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Chapter 40: return to Atlanta; the March to the sea; Battle of Griswoldville, ga.

The Army of the Tennessee changed its camp from Gaylesville, Ala., to Cave Spring and Cedartown, Ga., making short marches. Every hostile soldier was so far away that our occupation of the country was peaceful. The inhabitants soon became acquainted with us, and our camps afforded good centers for trade.

On account of insufficiency of time to graze we lost many of the poorer mules and some artillery horses; and, in fact, those losses distressed us till after passing Ship's Gap, north of the Etowah, when the forage wagons became empty and grass neither abundant nor nutritious.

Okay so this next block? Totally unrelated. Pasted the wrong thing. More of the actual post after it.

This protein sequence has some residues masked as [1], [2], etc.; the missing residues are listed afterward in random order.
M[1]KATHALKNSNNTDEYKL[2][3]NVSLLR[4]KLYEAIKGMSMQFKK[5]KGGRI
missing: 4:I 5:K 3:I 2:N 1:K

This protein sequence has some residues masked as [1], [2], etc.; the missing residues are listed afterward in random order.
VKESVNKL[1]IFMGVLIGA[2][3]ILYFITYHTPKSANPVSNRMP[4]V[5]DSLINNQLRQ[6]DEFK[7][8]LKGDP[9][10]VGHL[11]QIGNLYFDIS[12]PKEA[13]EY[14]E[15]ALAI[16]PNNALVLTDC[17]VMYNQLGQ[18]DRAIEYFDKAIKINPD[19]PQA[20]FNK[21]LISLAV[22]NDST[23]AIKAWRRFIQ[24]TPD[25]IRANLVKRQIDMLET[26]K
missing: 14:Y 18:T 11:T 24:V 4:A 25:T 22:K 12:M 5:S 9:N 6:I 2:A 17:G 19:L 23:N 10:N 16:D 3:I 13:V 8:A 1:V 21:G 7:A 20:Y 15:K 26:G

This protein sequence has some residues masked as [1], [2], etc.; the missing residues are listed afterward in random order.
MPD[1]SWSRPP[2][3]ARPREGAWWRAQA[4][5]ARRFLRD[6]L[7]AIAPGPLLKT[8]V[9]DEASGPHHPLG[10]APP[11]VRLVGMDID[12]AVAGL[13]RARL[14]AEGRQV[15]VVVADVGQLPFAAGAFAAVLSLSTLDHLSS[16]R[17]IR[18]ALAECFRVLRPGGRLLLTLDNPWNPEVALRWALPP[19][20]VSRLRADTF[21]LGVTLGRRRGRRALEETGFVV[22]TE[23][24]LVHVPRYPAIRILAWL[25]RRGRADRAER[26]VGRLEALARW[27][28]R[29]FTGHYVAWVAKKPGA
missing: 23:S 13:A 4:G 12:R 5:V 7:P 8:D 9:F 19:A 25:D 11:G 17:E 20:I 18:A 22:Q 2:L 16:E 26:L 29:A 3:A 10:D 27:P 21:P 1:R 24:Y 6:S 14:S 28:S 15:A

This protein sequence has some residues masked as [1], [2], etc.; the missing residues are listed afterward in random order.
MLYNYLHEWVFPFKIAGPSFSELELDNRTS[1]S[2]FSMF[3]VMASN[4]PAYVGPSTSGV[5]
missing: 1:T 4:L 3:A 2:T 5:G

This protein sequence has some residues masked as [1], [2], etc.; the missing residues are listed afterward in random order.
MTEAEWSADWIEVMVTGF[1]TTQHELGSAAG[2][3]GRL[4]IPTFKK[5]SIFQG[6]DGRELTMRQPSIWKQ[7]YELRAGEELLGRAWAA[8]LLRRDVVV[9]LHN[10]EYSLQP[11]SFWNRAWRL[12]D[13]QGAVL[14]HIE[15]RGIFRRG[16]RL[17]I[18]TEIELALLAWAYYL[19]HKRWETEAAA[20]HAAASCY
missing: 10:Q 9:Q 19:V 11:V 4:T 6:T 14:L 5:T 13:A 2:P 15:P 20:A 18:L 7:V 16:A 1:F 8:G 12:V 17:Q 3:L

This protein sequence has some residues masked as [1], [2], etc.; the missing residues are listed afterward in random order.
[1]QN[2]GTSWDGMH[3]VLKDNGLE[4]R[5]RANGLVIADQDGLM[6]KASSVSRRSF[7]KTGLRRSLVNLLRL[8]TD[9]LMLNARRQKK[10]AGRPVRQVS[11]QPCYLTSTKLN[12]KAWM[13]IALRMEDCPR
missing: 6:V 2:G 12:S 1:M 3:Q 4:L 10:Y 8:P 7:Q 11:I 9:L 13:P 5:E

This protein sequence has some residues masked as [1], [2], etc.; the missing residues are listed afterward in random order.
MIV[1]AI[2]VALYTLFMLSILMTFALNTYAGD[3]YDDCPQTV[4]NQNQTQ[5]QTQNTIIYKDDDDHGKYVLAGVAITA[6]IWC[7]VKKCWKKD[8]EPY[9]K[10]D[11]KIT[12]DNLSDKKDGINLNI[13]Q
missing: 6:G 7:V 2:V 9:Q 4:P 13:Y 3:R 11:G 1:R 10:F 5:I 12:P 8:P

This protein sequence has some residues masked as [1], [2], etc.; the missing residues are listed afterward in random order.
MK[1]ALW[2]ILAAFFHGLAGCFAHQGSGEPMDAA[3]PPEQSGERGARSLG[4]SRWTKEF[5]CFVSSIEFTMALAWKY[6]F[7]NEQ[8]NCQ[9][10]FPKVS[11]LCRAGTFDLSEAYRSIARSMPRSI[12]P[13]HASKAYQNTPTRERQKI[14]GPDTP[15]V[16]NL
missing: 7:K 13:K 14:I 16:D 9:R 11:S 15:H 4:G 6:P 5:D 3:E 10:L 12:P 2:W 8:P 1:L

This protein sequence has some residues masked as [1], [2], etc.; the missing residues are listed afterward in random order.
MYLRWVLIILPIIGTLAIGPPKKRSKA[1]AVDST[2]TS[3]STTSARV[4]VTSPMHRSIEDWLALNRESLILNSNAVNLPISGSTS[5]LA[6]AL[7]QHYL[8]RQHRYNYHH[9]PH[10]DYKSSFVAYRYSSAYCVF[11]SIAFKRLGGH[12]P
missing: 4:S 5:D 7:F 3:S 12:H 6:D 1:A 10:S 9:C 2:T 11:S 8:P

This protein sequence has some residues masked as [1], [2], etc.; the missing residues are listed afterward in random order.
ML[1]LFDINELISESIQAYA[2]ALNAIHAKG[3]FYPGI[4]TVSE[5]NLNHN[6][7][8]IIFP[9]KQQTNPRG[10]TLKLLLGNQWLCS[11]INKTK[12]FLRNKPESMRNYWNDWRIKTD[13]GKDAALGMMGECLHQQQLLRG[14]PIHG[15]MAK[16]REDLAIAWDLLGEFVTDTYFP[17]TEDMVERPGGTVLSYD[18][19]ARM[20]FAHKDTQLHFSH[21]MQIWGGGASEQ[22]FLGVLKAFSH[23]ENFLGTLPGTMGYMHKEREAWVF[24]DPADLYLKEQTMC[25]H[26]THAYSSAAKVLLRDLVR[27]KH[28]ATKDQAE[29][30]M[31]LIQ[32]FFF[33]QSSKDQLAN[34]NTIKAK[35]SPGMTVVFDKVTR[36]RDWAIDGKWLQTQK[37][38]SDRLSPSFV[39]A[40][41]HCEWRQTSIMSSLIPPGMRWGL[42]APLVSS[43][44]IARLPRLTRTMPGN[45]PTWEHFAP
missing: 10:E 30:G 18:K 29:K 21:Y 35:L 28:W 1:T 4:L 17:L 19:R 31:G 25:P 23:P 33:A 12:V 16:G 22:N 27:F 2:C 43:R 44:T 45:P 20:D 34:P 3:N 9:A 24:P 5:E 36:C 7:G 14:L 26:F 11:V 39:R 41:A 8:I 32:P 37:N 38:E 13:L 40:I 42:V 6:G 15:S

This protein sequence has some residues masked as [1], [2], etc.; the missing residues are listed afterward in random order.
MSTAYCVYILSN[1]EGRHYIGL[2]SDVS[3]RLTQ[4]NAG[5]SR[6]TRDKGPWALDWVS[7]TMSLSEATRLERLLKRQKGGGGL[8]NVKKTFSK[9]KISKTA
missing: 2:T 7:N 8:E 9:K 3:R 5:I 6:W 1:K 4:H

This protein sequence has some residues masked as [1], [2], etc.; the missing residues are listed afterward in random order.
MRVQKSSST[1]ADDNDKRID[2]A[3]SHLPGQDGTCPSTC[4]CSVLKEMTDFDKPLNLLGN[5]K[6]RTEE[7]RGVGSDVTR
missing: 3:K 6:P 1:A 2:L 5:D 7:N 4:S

The weaker mules were detached and sent away in herds to Chattanooga. The best being retained were held in service. During our rqst at Gaylesville, Ala., pursuant to new directions from General Sherman, a redistribution of artillery was made, leaving but one battery to a division; then, by judicious exchanges, the good horses were attached to the retained batteries, and the remainder were hurried off toward our depot at Rome and Chattanooga. Cedartown, Ga., and all its bright neighborhood, rejoiced in a plentiful supply of grain. So our animals day by

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